As the bunnies know, Barry Brook, owner operator of Brave New Climate, is a strong advocate of nuclear power as THE (his words) way to avoid the climate disruption soon upon us. He has even written a book about it, pictured on the right. Free publicity for friends here at Rabett Run.
Now Eli, Eli thinks that nuclear must play a significant role, but there are other technologies that will also be important, including a shift from coal to natural gas, solar and wind. Eli is what you call a moderate Rabett, moderation in everything, including moderation. Joe Romm, on the other ear, thinks that nuclear is cods liver oil, but then Eli don't agree with everyone on everything either.
However, to the point (spoil sporting again), in reading through the National Academys' report of doctoral graduate programs, Eli came across a tab for "Emerging Fields" and in that tab the bunny found that fourteen of the best places in the US have (more likely restarted) nuclear engineering programs.
|Institution Name||Number of Core Faculty||Number of Associated Faculty||Number of Students|
|GEORGIA INSTITUTE OF TECHNOLOGY||7||3||19|
|KANSAS STATE UNIVERSITY||4||0||6|
|MASSACHUSETTS INSTITUTE OF TECHNOLOGY||35||0||79|
|NORTH CAROLINA STATE UNIVERSITY||8||9||23|
|OHIO STATE UNIVERSITY||7||3||16|
|PENN STATE UNIVERSITY||14||26||23|
|RENSSELAER POLYTECHNIC INSTITUTE||7||10||4|
|TEXAS A & M UNIVERSITY||15||19||38|
|UNIVERSITY OF CALIFORNIA-BERKELEY||12||2||47|
|UNIVERSITY OF CINCINNATI||6||0||10|
|UNIVERSITY OF FLORIDA||12||131||14|
|UNIVERSITY OF ILLINOIS AT URBANA-CHAMPAIGN||10||21||47|
|UNIVERSITY OF MARYLAND COLLEGE PARK||4||3||7|
|UNIVERSITY OF MICHIGAN-ANN ARBOR||20||1||59|
|UNIVERSITY OF MISSOURI - COLUMBIA||5||0||27|
|UNIVERSITY OF NEW MEXICO ||6||2||22|
|UNIVERSITY OF TENNESSEE||9||15||16|
|UNIVERSITY OF WISCONSIN MADISON||29||N/D||43|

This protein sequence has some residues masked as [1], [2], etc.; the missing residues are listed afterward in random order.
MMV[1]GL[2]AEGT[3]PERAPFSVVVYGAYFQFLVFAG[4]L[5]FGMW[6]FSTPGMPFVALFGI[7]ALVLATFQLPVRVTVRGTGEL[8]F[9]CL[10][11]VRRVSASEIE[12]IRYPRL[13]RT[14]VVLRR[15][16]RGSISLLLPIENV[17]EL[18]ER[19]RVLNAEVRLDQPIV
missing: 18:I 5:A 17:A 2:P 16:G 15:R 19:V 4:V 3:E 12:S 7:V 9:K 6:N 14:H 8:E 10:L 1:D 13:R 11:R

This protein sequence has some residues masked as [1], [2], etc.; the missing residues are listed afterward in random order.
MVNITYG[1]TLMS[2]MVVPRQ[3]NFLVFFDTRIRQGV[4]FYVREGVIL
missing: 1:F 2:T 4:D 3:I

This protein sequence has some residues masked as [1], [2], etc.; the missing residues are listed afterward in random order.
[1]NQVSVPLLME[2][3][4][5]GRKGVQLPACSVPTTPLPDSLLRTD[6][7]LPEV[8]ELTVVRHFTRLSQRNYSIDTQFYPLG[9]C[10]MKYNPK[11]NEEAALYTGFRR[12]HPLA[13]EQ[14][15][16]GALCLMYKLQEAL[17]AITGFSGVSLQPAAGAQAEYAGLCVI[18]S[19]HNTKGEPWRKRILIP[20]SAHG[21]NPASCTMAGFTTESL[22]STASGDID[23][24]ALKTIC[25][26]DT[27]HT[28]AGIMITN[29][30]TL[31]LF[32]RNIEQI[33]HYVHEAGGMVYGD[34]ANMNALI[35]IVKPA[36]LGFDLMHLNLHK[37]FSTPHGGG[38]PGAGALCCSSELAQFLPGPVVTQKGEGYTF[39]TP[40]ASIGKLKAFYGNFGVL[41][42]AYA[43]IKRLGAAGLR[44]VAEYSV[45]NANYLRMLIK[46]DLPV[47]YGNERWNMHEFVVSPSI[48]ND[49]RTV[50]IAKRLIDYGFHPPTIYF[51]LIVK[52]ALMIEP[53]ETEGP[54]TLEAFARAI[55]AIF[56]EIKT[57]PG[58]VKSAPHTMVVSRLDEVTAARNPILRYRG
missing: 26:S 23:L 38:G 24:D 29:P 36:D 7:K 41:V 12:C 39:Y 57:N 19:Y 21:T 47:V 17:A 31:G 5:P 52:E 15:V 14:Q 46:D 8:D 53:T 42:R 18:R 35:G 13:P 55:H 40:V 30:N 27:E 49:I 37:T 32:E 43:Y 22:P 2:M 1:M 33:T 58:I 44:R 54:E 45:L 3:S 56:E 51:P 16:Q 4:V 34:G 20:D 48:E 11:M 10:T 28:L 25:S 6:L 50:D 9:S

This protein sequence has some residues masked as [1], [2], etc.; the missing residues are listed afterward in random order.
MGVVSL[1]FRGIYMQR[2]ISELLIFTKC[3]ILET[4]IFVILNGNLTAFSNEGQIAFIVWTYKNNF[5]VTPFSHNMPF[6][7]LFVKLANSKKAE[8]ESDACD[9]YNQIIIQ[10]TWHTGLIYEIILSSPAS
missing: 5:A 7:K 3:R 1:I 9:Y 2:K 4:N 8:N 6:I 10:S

They are both a trend and a remnant. Nuclear engineering programs were everywhere in the US in the 60s, but started to shut down in the 70's for multiple reasons, no new plants being build as one, the increased difficulty of operating research reactors being another. What remained trained operators for the existing nuclear plants. One of the things that happens in academically dying fields is that departments of dying stuff convert themselves into department of dying stuff and trendy stuff. Thus, Departments of Anatomy became Departments of Anatomy and Neuroscience or Departments of Anatomy and Paleoscience. In other cases, Deans politely ask department to merge, as in Department of Mechanical and Nuclear Engineering. In yet others, the departments glom onto a part of their field that is expanding, as in the Department of Nuclear Plasma and Radiological Engineering.
The Department of Nuclear Engineering was established in 1958 as an inter-disciplinary program and was granted departmental status in 1986. Its name was changed to the Department of Nuclear, Plasma and Radiological Engineering in 1999 to reflect the three paths typically followed by its students, and the wide variety of courses available to them. The change was approved by the Illinois Board of Higher Education at its June 15, 1999 Board meeting.The nuclear engineering department where Eli had collaborators began hiring materials scientists and converted into a Department of Materials Engineering but the school has brought back a nuclear engineering program.
"The name change has been in the works for a long time," said James Stubbins, department head. "The purpose of this name change is twofold: first, to emphasize that the nuclear engineering discipline, as it is taught at the University of Illinois, is not just about commercial nuclear power, and, second, to better reflect the breadth of the undergraduate curriculum, the graduate program, and the diversity of the faculty.
"Over the last few years, the faculty has developed a modified undergraduate curriculum," Stubbins continued. "The primary purpose of the revised curriculum is to explicitly include two new sub-fields or paths of study: Radiological, Medical and Instrumentation Applications, and Plasmas and Fusion Science and Engineering. The third, the traditional Reactor Power, Safety and the Environment sub-field, is also an option. The explicit incorporation of the new sub-fields has been performed to better prepare our undergraduate students for employment in radiation-related sectors of the U.S. job market, and to better reflect the expanding opportunities in the evolving nuclear engineering discipline in line with faculty research interests."
It looks like Nuclear Engineering departments might be making a comeback. The key in the US is going to be Steven Chu's attitude as head of the Department of Energy. Of course, when a thousand flowers bloom, some die